A refreshingly candid, fearless look into a model’s body of work and its impact on her identity and politics.

Pub Date: Nov. 9, 2021

ISBN: 978-1-250-81786-0

Page Count: 256

Publisher: Metropolitan/Henry Holt

Review Posted Online: Sept. 15, 2021

Kirkus Reviews Issue: Oct. 1, 2021

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A solid work of investigation that, while treading well-covered ground, offers plenty of surprises.

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An account of the last gasps of the Trump administration, completing a trilogy begun with Fear (2018) and Rage (2020).

One of Woodward and fellow Washington Post reporter Costa’s most memorable revelations comes right away: Gen. Mark Milley, chairman of the Joint Chiefs of Staff, calling his counterpart in Beijing to assure him that even after Jan. 6 and what Milley saw as an unmistakable attempt at a coup d’état, he would keep Trump from picking a war with China. This depiction has earned much attention on the talking-heads news channels, but more significant is its follow-up: Milley did so because he was concerned that Trump “might still be looking for what Milley called a ‘Reichstag moment.’ ” Milley emerges as a stalwart protector of the Constitution who constantly courted Trump’s ire and yet somehow survived without being fired. No less concerned about Trump’s erratic behavior was Paul Ryan, the former Speaker of the House, who studied the psychiatric literature for a big takeaway: “Do not humiliate Trump in public. Humiliating a narcissist risked real danger, a frantic lashing out if he felt threatened or criticized.” Losing the 2020 election was one such humiliation, and Woodward and Costa closely track the trajectory of Trump’s reaction, from depression to howling rage to the stubborn belief that the election was rigged. There are a few other modest revelations in the book, including the fact that Trump loyalist William Barr warned him that the electorate didn’t like him. “They just think you’re a fucking asshole,” Barr told his boss. That was true enough, and the civil war that the authors recount among various offices in the White House and government reveals that Trump’s people were only ever tentatively his. All the same, the authors note, having drawn on scores of “deep background” interviews, Trump still has his base, still intends vengeance by way of a comeback, and still constitutes the peril of their title.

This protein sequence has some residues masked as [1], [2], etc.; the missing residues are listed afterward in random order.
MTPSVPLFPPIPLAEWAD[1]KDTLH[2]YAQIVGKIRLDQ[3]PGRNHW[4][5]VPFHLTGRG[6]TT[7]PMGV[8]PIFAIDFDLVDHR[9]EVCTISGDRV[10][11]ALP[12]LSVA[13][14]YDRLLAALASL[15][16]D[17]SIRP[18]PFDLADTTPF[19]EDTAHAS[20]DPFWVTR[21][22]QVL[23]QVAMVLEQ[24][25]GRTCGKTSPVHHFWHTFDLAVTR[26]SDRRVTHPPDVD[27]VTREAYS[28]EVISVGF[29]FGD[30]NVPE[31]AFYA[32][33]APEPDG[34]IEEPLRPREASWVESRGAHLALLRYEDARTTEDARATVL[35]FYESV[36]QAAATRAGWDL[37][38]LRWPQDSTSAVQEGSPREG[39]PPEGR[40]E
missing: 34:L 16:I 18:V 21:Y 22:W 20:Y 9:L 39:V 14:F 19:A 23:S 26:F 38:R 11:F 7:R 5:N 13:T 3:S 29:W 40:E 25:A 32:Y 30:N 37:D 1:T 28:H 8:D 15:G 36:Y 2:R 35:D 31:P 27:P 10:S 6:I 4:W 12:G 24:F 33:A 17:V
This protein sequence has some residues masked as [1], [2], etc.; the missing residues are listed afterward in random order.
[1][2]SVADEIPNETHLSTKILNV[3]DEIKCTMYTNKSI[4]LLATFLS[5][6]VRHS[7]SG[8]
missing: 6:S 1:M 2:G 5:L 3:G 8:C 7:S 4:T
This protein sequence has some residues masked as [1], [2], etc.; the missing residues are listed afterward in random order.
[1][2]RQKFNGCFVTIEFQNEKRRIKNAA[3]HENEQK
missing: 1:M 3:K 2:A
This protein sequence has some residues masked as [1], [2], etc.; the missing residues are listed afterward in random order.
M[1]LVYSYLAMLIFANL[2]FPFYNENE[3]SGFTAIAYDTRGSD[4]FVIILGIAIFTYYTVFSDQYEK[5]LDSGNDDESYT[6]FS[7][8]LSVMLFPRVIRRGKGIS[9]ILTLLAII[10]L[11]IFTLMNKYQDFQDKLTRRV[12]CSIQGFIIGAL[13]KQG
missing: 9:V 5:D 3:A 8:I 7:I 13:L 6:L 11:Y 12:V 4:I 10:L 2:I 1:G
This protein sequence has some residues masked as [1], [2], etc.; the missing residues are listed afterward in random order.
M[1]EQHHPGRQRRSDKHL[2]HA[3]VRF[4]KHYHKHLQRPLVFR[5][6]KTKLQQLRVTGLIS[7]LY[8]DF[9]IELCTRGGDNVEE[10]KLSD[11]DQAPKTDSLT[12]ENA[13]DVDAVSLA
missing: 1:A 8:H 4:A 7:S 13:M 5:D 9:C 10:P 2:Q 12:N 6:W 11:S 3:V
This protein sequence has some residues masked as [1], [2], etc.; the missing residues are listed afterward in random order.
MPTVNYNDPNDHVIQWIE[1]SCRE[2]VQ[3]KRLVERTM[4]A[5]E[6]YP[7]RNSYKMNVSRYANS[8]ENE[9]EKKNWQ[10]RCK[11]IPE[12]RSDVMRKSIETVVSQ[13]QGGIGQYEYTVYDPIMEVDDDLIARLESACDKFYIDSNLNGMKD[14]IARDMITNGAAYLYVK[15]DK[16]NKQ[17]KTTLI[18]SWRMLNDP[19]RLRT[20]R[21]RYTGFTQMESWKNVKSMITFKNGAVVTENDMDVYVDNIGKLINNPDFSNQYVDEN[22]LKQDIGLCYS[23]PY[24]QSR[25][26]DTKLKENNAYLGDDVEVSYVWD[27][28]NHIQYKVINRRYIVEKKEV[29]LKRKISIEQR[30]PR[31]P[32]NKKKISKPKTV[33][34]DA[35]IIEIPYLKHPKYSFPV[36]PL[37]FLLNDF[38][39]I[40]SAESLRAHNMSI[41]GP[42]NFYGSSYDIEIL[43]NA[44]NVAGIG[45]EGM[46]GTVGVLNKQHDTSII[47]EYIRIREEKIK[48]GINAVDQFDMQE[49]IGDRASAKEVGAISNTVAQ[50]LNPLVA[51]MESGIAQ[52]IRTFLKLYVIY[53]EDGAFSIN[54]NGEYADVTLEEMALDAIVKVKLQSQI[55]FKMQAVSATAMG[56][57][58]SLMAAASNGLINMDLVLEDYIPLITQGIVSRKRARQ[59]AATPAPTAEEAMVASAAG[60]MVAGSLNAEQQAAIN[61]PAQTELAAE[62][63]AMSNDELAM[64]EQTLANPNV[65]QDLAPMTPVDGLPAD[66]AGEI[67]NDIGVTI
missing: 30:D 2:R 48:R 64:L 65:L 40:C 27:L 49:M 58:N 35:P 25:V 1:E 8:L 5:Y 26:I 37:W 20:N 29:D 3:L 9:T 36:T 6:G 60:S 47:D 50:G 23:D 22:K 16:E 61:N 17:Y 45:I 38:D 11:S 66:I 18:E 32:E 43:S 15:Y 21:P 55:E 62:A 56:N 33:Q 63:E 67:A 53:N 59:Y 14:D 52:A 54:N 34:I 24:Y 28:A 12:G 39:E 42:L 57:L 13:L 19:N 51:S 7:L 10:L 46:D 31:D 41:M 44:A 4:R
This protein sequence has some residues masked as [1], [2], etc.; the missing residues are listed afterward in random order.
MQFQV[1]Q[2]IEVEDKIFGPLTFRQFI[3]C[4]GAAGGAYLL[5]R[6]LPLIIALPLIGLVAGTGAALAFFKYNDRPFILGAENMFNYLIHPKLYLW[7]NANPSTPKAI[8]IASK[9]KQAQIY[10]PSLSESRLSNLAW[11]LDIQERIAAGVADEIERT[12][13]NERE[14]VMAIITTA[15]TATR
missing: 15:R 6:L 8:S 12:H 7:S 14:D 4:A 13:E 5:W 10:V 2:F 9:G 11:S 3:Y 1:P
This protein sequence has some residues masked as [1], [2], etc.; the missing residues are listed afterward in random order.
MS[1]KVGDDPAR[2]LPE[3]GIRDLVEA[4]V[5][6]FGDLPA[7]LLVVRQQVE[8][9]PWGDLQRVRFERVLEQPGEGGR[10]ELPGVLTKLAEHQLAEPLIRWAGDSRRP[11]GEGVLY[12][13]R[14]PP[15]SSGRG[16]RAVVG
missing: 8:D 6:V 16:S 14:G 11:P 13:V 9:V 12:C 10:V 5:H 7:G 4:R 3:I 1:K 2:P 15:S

A solid work of investigation that, while treading well-covered ground, offers plenty of surprises.

Pub Date: Sept. 21, 2021

ISBN: 978-1-982182-91-5

Page Count: 512

Publisher: Simon & Schuster

Review Posted Online: Sept. 24, 2021

Kirkus Reviews Issue: Oct. 15, 2021